U.S. consumer spending fell slightly in January as gasoline prices remained low, according to a new Commerce Department report released Monday.
The 0.2% decline from the month before follows a 0.3% drop in December from November, which was unchanged from the previous reading.
The same report showed personal incomes increased 0.3% in January, following a 0.3% rise in December from November.
Both January readings were slightly less than many analysts were expecting.
The report follows one released Friday showing the U.S. economy grew in the final quarter of 2014 less than originally estimated.
The latest reading of the gross domestic product, which is a measure of the nation’s total output of goods and services, shows GDP increased at a 2.2% annual rate, down from 2.6% estimate initially reported by the Commerce Department a month earlier. A third estimate is expected to be released in about a month.
It is also sharply lower than the 5% annual pace during the third quarter of 2014.
The most recent figure was lower due to businesses adding less inventories than first estimated, while U.S. imports crept higher -- but consumer spending was the best in the quarter since 2006.
The decline in fourth quarter GDP from a month earlier was not unexpected, with the performance at least eradicating fears that end of the year growth slipped below 2%, according to Sterne Agee Chief Economist Lindsey Piegza.
“A weaker growth report at year-end further undermines expectations for future growth as we look out to 2015 and beyond,” she said. “Furthermore, the underlying trends reported in the preliminary report remain; while consumers were out spending at the end of the year thanks to lower gas prices, businesses continue to struggle amid uneven demand and a rising U.S. dollar undermining export growth.”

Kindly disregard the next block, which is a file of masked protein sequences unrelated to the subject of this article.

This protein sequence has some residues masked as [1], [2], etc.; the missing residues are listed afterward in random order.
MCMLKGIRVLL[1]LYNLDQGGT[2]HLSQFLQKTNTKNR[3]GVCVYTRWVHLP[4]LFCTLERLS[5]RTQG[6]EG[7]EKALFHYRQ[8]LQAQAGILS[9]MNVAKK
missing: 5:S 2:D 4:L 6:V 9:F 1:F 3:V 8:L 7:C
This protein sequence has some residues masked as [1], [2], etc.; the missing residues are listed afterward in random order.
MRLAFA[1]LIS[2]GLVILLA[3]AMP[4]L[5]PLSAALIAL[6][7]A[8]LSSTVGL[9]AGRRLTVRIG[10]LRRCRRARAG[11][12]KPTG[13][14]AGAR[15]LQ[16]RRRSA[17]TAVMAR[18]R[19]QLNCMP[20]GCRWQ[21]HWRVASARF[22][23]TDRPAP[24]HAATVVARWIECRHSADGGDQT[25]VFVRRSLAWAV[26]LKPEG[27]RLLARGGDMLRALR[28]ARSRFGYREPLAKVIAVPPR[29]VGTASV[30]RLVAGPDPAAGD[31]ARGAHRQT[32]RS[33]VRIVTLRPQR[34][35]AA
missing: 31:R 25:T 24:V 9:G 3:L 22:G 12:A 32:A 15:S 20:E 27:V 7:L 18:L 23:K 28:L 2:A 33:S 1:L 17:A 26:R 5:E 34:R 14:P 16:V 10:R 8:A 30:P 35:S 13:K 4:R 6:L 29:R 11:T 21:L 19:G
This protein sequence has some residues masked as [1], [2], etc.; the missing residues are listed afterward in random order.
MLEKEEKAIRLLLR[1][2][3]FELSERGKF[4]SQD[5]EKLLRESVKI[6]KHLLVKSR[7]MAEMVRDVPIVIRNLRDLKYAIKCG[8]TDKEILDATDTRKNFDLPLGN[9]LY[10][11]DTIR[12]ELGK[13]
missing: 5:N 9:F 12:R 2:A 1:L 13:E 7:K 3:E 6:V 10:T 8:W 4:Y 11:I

Completing the year with an average 2.4% growth rate in 2014, Piegza said the economy continues to bounce along in the 2% to 2.5% growth range established at the end of the Great Recession. She said while this is positive, growth remains modest, implying a similar, “more of the same” growth trend and a continued need for further accommodation from the Federal Reserve, which has been considering hiking interest rates from a near-zero level.
Meantime, a separate report shows the final reading of the University of Michigan Survey of Consumers in February is better compared to a year ago. It registered a slight decline from the month before, while still remaining at its best level since before the Great Recession.
Its Index of Consumer Sentiment was 81.6 in February, down 2.8% from January, but up 16.9% from the same time a year earlier.
Slight month-to-month drops were also seen in measures of consumer feeling about current economic conditions and expectations for the future, but these measures were up compared to February a year ago.
“Consumer optimism was affected by lower gas prices and an unusually harsh winter. The small overall decline from January still left consumer confidence at the highest levels in eight years,” said Surveys of Consumers chief economist, Richard Curtin.
“It is hard not to attribute the small February decline to the temporary impact of the harsh weather, as declines that occurred in the Northeast and Midwest were triple the average loss, while Southern residents grew more optimistic,” he said. “Low gas prices had a larger impact on lower income households, narrowing the difference between low and high income households. The data indicate that total real personal consumption expenditures will grow at 3.3% during 2015."